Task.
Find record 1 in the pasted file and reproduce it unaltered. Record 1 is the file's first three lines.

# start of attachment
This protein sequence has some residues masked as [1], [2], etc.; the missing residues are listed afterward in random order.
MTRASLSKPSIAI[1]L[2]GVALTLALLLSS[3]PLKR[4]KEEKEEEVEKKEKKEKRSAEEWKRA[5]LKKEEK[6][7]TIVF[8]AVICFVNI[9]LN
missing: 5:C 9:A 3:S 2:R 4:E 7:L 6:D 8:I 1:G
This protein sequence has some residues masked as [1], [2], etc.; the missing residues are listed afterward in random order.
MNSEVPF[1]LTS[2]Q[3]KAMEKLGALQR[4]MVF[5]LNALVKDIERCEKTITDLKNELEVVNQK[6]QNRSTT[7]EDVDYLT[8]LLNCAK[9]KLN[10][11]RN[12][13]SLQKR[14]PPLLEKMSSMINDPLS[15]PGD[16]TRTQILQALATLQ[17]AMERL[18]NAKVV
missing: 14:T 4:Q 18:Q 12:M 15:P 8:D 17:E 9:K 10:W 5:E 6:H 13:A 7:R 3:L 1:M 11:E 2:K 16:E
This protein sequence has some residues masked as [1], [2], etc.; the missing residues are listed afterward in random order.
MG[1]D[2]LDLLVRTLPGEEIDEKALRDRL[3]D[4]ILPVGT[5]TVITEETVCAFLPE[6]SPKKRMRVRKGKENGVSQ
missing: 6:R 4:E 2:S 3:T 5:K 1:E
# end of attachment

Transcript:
This protein sequence has some residues masked as [1], [2], etc.; the missing residues are listed afterward in random order.
MTRASLSKPSIAI[1]L[2]GVALTLALLLSS[3]PLKR[4]KEEKEEEVEKKEKKEKRSAEEWKRA[5]LKKEEK[6][7]TIVF[8]AVICFVNI[9]LN
missing: 5:C 9:A 3:S 2:R 4:E 7:L 6:D 8:I 1:G